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lewis, too, his district as being crime-infested. and i think he even used the word burning, which really takes you back to the '60s. this will be a major question into how he handles it. he has not calmed people who have been critical of him or who worry about the impact he will have on racial justice. >> go ahead, robert. quickly. >> just very quickly. if, in fact, there's another racial moment in this country, this is the moment where you need a john lewis. this is the moment when you need a tim scott from south carolina or cory booker from new jersey. if i'm in the white house and i'm not a person of color, regardless if i'm a person of color or not i want these people to come to the office to tell me what i should do, to tell me what their constituents are thinking, what the black community is thinking. i hope this is not a bridge that's been burned and would hope that donald trump would call a john lewis and people like him to come into the oval office.
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>> but why would -- >> victoria, we do this every year during mlk day, right? we think what would martin luther king jr. say today about where we're at? react, of course, to what robert and sahil said. as a researcher and academic, i know you do this every year. you think about topics like this. what would an mlk say today about where we're at? >> well, i think he would follow the course of saying, we need to make our positions known. we cannot engage in violent protests, but we need to exercise our constitutional rights to protest, nonviolent protests. this is going to be very important. and because donald trump has come out so strongly against the black lives matter and he sees folks of this movement as whiners, we know that the john lewises of the world need to take up that torch, be that emotional base and say you can't pin us with these negative stereotypes. we are here. we are pushing against something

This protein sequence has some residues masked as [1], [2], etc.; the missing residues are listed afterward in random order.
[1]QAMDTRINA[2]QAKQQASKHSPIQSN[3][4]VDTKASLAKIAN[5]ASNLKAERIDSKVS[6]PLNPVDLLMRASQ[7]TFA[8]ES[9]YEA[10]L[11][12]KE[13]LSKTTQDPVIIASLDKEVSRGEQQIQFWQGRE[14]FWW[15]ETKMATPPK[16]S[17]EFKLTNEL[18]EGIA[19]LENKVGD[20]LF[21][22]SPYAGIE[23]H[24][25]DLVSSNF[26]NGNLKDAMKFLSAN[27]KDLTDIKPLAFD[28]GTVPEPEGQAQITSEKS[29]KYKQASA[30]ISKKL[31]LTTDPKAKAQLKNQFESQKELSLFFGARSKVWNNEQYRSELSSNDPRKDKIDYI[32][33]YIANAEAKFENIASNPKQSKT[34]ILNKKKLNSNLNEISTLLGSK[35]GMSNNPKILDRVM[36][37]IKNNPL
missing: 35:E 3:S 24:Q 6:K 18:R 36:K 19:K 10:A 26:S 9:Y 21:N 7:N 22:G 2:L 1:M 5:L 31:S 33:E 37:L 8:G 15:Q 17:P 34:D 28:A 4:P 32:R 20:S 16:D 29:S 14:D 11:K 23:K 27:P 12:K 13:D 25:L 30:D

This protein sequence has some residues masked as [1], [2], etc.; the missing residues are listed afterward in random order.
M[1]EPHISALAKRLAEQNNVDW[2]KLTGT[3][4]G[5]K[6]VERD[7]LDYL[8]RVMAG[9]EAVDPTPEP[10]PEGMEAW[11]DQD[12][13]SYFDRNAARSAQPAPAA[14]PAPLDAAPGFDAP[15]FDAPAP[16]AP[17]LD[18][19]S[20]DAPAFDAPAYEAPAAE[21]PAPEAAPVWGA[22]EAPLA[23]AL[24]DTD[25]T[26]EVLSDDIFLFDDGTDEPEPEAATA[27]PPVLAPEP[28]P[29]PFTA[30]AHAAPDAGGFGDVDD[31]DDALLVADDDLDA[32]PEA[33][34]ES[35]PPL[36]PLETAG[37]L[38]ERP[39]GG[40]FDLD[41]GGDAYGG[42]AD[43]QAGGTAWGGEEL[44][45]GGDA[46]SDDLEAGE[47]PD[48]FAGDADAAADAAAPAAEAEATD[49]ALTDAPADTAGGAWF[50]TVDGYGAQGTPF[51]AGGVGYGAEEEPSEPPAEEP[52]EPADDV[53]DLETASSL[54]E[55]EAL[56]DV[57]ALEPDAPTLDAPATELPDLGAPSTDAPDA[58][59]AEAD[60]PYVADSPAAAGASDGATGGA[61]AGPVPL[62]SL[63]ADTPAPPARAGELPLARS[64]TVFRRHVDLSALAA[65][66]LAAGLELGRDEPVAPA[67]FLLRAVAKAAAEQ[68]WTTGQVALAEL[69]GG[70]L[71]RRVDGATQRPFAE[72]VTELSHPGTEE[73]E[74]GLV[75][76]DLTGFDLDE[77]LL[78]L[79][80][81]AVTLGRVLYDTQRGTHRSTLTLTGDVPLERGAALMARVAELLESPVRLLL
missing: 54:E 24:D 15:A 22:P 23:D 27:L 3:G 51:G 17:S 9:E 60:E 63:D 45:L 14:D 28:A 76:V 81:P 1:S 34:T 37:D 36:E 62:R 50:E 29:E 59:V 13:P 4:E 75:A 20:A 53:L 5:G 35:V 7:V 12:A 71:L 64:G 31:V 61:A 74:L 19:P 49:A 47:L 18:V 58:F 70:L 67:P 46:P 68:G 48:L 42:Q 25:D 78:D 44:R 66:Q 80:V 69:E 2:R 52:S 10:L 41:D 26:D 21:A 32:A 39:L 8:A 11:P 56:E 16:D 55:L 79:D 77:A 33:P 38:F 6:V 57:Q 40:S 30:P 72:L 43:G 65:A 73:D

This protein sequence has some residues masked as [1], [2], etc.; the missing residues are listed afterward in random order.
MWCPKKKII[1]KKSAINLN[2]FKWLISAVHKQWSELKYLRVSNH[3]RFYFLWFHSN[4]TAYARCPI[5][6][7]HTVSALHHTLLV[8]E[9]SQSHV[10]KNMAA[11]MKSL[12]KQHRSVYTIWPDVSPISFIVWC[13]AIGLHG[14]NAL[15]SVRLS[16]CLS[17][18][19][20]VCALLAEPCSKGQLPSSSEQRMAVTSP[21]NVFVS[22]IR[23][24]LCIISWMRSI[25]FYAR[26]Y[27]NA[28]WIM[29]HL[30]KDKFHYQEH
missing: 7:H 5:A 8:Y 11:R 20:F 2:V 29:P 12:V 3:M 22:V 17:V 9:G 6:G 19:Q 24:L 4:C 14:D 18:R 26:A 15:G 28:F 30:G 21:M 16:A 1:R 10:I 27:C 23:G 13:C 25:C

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we think is wrong and this is in the spirit of martin luther king. >> victoria, robert, sahil, great conversation on this sunday afternoon. thank you so much. have a good weekend. >> you do the same. >> you, too. >> thank you. appreciate it. crippling ice storm is something we're watching for you in the midsection of the united states. some deadly accidents, power outages as well. just part of this huge problem covering a handful of states, as i was mentioning. latest on that storm and live update, coming up.
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more than 20 million people across nine states dealing with round three of an ice storm. ice-covered roads have led to six deadly crashes, power lines, snapping under thick layers of ice. it's left tens of thousands of
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people without electricity in america. nbc's blake mccoy in kansas city, missouri, where the chiefs/steelers game was delayed because of the weather. blake, talk about the ice. is it keeping any fans away right now? the weather certainly doesn't look good. >> reporter: yeah. you can see, check out the parking lot with tailgaters. it is packed. fans have been out here the last several hours. kickoff was supposed to be at noon central time. instead they pushed it back to 7:20 to give this storm more time to pass. as you can see, fans are not deterred. what was it like getting here? >> it wasn't that bad. they were talking about this big, giant ice storm but it was just like driving in the rain. it wasn't terrible. >> reporter: would any kind of weather kept you away today? >> oh, no. >> we weren't turning around for no reason whatsoever. >> reporter: were the roads icy heading here from colorado? >> not too bad. couple spots in kansas. once we got here, baes been